Various other purposes and advantages of the invention will be made apparent from the following description.

BRIEF DESCRIPTION OF THE DRAWINGS

FIG. 1 is a pictorial view of the fish strike alarm device showing both the sensor and the alarm circuit housing.

FIG. 2 is a detailed portrayal of the sensor portion of the device.

FIG. 3 is a circuit diagram of the electrical circuit housed in the alarm circuit housing and controlling the alarm device.

DETAILED DESCRIPTION

This invention makes use of known mechanical and electrical components to provide a uniquely distinguishable audio alarm in response to the occurrence of a fish strike. The audio alarm that is generated has a unique characteristic, thus enabling its user to unmistakably distinguish its alarm feature from other audio alarms being generated in the vicinity.

The components comprising the device are combined as shown in the drawings according to following description.

FIG. 1 illustrates the overall configuration of the fish strike alarm apparatus 10 showing both the sensor 20 and the alarm circuit housing 30 attached to a conventional fishing pole 11. The alarm sensor 20 is slidably attached over the distal end 14 of the fishing pole 11 by means of a rubber clamp 21. The alarm housing 30 is a water proof box that is detachably attached to the handle 13 of the fishing pole 11 by means of expandable clamps 23 which enable easy attachment to the handle 13 through the application of pressure to the top of the alarm circuit housing 30. The alarm circuit housing 30 contains a microphone 36 and a speaker 35 for use in the recording and sounding of an audible alarm.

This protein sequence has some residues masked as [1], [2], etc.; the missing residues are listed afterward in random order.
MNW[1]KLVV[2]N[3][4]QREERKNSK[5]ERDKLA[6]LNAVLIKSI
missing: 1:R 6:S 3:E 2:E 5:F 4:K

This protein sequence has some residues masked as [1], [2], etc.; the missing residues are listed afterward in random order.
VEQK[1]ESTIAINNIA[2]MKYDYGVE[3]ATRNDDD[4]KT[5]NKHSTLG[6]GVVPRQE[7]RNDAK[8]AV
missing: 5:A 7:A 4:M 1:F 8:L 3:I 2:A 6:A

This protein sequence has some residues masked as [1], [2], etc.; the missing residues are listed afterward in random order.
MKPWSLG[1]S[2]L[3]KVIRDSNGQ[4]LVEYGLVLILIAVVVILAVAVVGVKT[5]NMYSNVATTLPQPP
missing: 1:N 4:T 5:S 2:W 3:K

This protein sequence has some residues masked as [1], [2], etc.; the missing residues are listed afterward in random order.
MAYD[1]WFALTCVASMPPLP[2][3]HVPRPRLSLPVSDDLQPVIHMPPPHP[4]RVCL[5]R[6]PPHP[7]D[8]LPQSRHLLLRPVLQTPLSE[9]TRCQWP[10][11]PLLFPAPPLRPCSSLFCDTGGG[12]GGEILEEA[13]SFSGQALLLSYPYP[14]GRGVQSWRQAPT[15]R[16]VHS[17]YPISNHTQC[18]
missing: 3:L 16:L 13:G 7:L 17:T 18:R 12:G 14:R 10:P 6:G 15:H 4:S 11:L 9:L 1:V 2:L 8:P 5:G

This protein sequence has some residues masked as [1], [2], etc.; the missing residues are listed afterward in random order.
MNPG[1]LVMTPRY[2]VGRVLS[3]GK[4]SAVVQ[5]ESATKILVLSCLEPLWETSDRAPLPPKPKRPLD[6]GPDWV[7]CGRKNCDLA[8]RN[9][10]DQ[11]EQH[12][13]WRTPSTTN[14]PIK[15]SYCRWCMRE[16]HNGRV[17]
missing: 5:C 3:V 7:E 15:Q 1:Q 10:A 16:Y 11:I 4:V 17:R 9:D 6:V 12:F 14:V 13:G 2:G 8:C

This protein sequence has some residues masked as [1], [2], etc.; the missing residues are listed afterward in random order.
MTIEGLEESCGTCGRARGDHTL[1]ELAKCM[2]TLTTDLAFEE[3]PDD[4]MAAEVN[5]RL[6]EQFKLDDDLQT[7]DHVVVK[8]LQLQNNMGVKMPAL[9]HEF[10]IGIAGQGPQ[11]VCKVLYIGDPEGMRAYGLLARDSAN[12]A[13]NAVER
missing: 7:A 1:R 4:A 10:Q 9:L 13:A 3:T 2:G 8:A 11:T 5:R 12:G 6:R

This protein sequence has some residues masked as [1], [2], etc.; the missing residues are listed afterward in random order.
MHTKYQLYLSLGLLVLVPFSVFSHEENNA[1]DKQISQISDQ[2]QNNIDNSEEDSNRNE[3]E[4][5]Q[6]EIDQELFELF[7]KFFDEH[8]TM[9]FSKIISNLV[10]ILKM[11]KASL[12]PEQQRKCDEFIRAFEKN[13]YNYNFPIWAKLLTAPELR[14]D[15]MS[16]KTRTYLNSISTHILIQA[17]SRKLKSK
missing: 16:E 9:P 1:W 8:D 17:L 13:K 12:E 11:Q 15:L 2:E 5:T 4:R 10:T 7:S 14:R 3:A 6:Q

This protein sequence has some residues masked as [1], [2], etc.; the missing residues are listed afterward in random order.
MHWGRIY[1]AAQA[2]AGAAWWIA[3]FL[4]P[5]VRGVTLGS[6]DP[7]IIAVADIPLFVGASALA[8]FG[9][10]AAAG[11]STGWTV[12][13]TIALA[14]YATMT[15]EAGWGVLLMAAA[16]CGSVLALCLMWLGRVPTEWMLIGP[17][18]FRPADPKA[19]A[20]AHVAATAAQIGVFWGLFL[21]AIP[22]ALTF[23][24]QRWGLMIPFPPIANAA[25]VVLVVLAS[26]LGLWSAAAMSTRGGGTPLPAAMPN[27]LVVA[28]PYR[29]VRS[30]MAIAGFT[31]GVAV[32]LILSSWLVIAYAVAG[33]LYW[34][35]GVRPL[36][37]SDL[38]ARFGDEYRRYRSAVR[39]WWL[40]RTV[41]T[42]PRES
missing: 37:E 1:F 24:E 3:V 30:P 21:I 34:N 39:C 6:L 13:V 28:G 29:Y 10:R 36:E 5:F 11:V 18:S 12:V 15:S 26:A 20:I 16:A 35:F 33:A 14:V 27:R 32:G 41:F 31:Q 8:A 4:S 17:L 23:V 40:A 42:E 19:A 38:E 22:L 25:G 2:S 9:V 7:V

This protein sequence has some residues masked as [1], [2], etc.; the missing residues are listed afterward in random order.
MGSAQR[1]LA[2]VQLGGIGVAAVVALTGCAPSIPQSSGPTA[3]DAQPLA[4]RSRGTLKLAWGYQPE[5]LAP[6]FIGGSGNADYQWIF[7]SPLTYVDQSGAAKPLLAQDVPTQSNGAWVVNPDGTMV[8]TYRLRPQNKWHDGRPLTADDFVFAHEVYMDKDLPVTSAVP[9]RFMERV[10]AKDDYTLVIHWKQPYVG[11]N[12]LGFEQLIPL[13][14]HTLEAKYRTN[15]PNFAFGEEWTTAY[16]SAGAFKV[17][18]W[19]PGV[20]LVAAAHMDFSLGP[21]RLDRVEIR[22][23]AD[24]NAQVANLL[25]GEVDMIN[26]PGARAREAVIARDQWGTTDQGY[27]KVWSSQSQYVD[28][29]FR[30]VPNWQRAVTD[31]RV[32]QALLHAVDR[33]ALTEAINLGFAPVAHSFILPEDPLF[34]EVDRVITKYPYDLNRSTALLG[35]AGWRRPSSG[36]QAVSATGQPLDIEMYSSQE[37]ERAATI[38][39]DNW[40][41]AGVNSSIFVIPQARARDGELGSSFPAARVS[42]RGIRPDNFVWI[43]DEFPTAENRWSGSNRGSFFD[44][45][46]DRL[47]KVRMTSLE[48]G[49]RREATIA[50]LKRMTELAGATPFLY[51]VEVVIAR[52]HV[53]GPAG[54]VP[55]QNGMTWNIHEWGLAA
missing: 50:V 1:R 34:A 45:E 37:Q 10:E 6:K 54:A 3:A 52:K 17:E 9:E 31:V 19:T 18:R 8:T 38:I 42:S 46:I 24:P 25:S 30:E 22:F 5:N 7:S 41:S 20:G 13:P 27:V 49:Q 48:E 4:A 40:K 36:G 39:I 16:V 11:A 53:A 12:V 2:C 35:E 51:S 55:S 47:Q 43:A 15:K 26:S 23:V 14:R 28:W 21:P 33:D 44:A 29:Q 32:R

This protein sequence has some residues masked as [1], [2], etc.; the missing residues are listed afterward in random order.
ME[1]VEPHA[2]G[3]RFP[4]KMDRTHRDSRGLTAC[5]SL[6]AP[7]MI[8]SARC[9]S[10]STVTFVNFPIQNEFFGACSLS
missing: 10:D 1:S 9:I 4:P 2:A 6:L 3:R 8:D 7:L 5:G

The alarm circuit housing 30 also contains electronic circuitry 31 (See FIG. 3) for operating the alarm device. The alarm sensor 20 is electrically connected to the electronic circuitry 31 within the alarm circuit housing 30 by means of a two-conductor cable 22 comprising a primary sensor wire 24 and a secondary sensor wire 25.

The two-conductor cable 22 is mechanically attached by clamps 23 to fishing pole 11 at a plurality of locations as shown in FIG. 1. The number of clamps may be varied in accordance with the length of the fishing pole 11 to achieve a desired tension in the two-conductor cable 22. The first sensor wire 24 and the secondary sensor wire 25 are individually insulated throughout the length of the two-conductor cable except for their distal portions which extend beyond the rubber clamp 21. The insulation is removed from the extended portions of these wires to form bare wire portions which protrude from the end of the rubber clamp as seen in FIG. 1. These bare wire portions serve as electrical contacts which enable the conductor portions of the primary wire 24 and the secondary wire 25 to touch, thereby completing an electrical circuit and activating the alarm.

A hook-shaped armature 27 is attached to a loop 28 formed in the distal portion of the primary sensor wire 24. The fishing line 12 is looped over the hooked-shaped armature 27 as seen in FIG. 1.

When a fish strike occurs, the increased tension in the fishing line created by the strike causes the armature 27 to be pulled downward, thereby bringing the distal portion of primary sensor wire 24 into contact with the distal portion of the secondary sensor wire 25, completing an electric circuit within two-conductor cable 22 and activating the alarm circuitry within the alarm housing 30. The wire used for the primary wire 24 and the secondary wire 25 is of sufficient stiffness to enable the separation between their distal portions to be maintained at a selected distance.